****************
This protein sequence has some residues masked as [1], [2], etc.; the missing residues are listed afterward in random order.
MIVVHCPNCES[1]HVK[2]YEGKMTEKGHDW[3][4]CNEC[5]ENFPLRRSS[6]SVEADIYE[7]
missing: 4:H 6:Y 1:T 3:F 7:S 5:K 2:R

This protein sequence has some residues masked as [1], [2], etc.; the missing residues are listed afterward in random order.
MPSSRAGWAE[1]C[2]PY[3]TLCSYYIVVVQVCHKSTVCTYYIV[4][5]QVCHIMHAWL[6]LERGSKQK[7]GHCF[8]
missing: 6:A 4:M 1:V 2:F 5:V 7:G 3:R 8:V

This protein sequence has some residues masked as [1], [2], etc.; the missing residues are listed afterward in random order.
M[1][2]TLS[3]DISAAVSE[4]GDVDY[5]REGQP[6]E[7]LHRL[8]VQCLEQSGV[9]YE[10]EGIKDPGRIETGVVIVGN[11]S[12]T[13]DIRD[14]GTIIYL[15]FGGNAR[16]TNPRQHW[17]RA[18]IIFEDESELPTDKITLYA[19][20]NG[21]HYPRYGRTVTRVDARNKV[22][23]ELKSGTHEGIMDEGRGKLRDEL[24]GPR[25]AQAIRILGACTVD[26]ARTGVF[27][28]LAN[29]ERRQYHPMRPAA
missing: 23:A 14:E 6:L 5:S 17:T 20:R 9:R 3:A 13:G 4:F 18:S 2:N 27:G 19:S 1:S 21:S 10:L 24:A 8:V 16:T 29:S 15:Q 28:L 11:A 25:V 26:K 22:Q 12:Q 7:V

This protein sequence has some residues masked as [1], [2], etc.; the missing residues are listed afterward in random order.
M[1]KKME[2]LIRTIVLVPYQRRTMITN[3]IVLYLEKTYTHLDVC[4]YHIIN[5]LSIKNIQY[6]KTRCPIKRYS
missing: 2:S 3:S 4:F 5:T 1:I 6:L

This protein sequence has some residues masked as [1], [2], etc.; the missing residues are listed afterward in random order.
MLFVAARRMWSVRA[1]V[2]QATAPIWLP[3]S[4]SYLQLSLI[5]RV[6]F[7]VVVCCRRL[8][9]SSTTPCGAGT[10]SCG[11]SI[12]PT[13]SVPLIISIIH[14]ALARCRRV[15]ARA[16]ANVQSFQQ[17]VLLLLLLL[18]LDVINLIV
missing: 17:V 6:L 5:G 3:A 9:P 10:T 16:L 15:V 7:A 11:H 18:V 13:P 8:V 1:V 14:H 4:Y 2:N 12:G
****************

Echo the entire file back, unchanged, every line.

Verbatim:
This protein sequence has some residues masked as [1], [2], etc.; the missing residues are listed afterward in random order.
MIVVHCPNCES[1]HVK[2]YEGKMTEKGHDW[3][4]CNEC[5]ENFPLRRSS[6]SVEADIYE[7]
missing: 4:H 6:Y 1:T 3:F 7:S 5:K 2:R

This protein sequence has some residues masked as [1], [2], etc.; the missing residues are listed afterward in random order.
MPSSRAGWAE[1]C[2]PY[3]TLCSYYIVVVQVCHKSTVCTYYIV[4][5]QVCHIMHAWL[6]LERGSKQK[7]GHCF[8]
missing: 6:A 4:M 1:V 2:F 5:V 7:G 3:R 8:V

This protein sequence has some residues masked as [1], [2], etc.; the missing residues are listed afterward in random order.
M[1][2]TLS[3]DISAAVSE[4]GDVDY[5]REGQP[6]E[7]LHRL[8]VQCLEQSGV[9]YE[10]EGIKDPGRIETGVVIVGN[11]S[12]T[13]DIRD[14]GTIIYL[15]FGGNAR[16]TNPRQHW[17]RA[18]IIFEDESELPTDKITLYA[19][20]NG[21]HYPRYGRTVTRVDARNKV[22][23]ELKSGTHEGIMDEGRGKLRDEL[24]GPR[25]AQAIRILGACTVD[26]ARTGVF[27][28]LAN[29]ERRQYHPMRPAA
missing: 23:A 14:E 6:L 5:S 17:T 20:R 9:R 3:A 13:G 4:F 18:S 2:N 27:G 19:S 1:S 21:S 10:L 24:A 8:V 16:T 29:S 15:Q 28:L 11:A 25:V 26:K 22:Q 12:Q 7:V

This protein sequence has some residues masked as [1], [2], etc.; the missing residues are listed afterward in random order.
M[1]KKME[2]LIRTIVLVPYQRRTMITN[3]IVLYLEKTYTHLDVC[4]YHIIN[5]LSIKNIQY[6]KTRCPIKRYS
missing: 2:S 3:S 4:F 5:T 1:I 6:L

This protein sequence has some residues masked as [1], [2], etc.; the missing residues are listed afterward in random order.
MLFVAARRMWSVRA[1]V[2]QATAPIWLP[3]S[4]SYLQLSLI[5]RV[6]F[7]VVVCCRRL[8][9]SSTTPCGAGT[10]SCG[11]SI[12]PT[13]SVPLIISIIH[14]ALARCRRV[15]ARA[16]ANVQSFQQ[17]VLLLLLLL[18]LDVINLIV
missing: 17:V 6:L 5:G 3:A 9:P 10:T 16:L 15:V 7:A 11:H 18:V 13:P 8:V 1:V 14:H 4:Y 2:N 12:G